- When I do read/watch/attend something on occasion, I am not moved to dwell on it or discuss it deeply. If I do join in the airing of opinions for sake of being social, I soon find it meaningless and bow out to go on with my life.
- I read current events and continue to casually study/learn, and have plenty of thoughts and positions on various topics of discussion, yet no real desire to pursue discussing it or thinking on it too much.
- I still have some old habits of things I buy or keep up on, but I'm not even sure why I do anymore, having little care for it compared to what I once did. It seems wasteful and continued by habit alone, possibly going to be dropped soon.
- I have no romantic prospects, and yet also don't reject the notion of an established romance, but I have no desire to take on the task of dating, sifting through many perceived implications of interactions and insecurities of others to get one established.
- I don't have a sense of fulfillment from by job (that isn't where it comes from), and I recognize various injustices in how the company is run including how I am affected, yet I'm not too upset or concerned, and I'm simply continuing with it.
- It is cold season, and I have had cold symptoms, insomnia, fatigue/pain in the body. Yet I'm not cranky because of it, and have been simply bearing with it as a fact of life.
On the one hand, the lack of craving and irritation seems proper, but on the other hand there may be... a lack of ambition? I'm not sure ambition is beneficial, but I mean there is no drive to pursue improvement, and it seems noble to pursue improvement. The lack includes a lack of much care to help others/the world. I see their suffering, but I passively accept it like I do my own. It seems incomplete, but I don't have a yearning/drive to make myself care more. I'm not certain how emotionally caring more would actually help anything, rather than simply acting in ways that are beneficial. Perhaps that is where the hitch is. Can you tell I didn't think on this much until writing this? It was just an intuitive sense of something I should talk to other Buddhists about.
In the past, I had suffered from depression in winter. I was somewhat inclined to think this is simply a return of that, since it was also dispassionate in some ways, except remembering fully, it was quite different. In those times I had great malcontent, a sense of something terribly wrong existentially, a void that needed to be filled, a loneliness needing companionship, a sorrow needing to be comforted. Right now I am possibly the most contented I have ever been in my life. Could it possibly be a blend of bodily depression dampening my passions, and skillfulness keeping me out of the pit? I know we aren't to seek professional psychological advice on here, but I'm not really seeking that. I'm mostly asking the more experienced Buddhists here if such a state tends to develop with practice and is generally expected.submitted by dicetrain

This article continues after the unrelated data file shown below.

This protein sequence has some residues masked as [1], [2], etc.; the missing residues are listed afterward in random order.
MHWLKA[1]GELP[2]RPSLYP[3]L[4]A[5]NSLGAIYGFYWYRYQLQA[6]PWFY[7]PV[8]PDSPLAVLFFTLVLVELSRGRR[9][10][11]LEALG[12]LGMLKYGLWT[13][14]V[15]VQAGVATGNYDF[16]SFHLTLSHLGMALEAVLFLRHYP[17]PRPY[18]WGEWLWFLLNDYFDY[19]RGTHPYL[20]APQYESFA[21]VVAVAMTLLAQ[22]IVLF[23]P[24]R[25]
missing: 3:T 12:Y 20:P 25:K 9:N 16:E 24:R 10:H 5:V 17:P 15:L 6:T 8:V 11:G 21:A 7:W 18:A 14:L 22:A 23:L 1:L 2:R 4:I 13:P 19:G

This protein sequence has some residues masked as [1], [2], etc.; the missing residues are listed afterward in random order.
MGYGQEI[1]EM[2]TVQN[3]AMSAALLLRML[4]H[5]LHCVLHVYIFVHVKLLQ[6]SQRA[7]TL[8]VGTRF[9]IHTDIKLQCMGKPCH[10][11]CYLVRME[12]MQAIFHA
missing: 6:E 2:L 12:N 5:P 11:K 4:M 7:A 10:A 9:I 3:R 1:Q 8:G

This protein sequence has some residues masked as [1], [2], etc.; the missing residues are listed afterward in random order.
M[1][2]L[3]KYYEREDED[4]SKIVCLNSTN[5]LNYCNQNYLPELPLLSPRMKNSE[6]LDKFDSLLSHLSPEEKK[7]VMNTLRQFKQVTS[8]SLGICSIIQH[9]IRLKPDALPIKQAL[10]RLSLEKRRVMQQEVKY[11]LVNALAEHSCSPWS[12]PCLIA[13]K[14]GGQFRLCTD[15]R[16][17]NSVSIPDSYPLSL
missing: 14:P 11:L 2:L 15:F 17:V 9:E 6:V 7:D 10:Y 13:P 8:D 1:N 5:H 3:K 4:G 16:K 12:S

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I have not drank ever but I'm going to a Christmas party soon and I don't know what to do, everyone will be drinking and its partly because I don't want to be left out but its mainly the fact that part of me wants to have a drink or 2, not get drunk. Just a couple of drinks at a gathering with some friends. I have no intention of getting intoxicated, or it becoming a regular thing.submitted by ollythedragonborn
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I have researched them a food amount and realized what I was practicing was Mahyana I believe... as I look at the other two they all seemed to mesh into what I believed was a singular belief but I guess they are different.. what makes them different . What is Tibetan Buddhism?submitted by yopeee
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I come from a background where i haven't really trained myself in mind control all that much. In turn, I end up getting angry at others and insulting the triple gem because of arising thoughts that are not controlled.
What training is there for mind control development?submitted by obliviron
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For my entire life I have been afraid of death. I don't want to and have dedicated a small portion of my life to the pursuit of life elongation. However every time I so much as think about death it sends me into a panic attack and slight depression. I have asked many people how they deal with the fact that we all die and the only thing I have been told is to distract myself from it. This certainly works, but it doesn't feel right. Should I really spend my whole life hiding from something that will happen. I don't know how to get over it and fear I never will. Does anyone have any insight.submitted by bobetybob
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I am aware that Buddha was born as a Hindu but that's about it. Pardon me if this is a really basic question but I'd prefer to ask here instead of Googling here because there will be more information and insights from a varied audience instead of just one 'scholar' or two.submitted by mad_bad_dangerous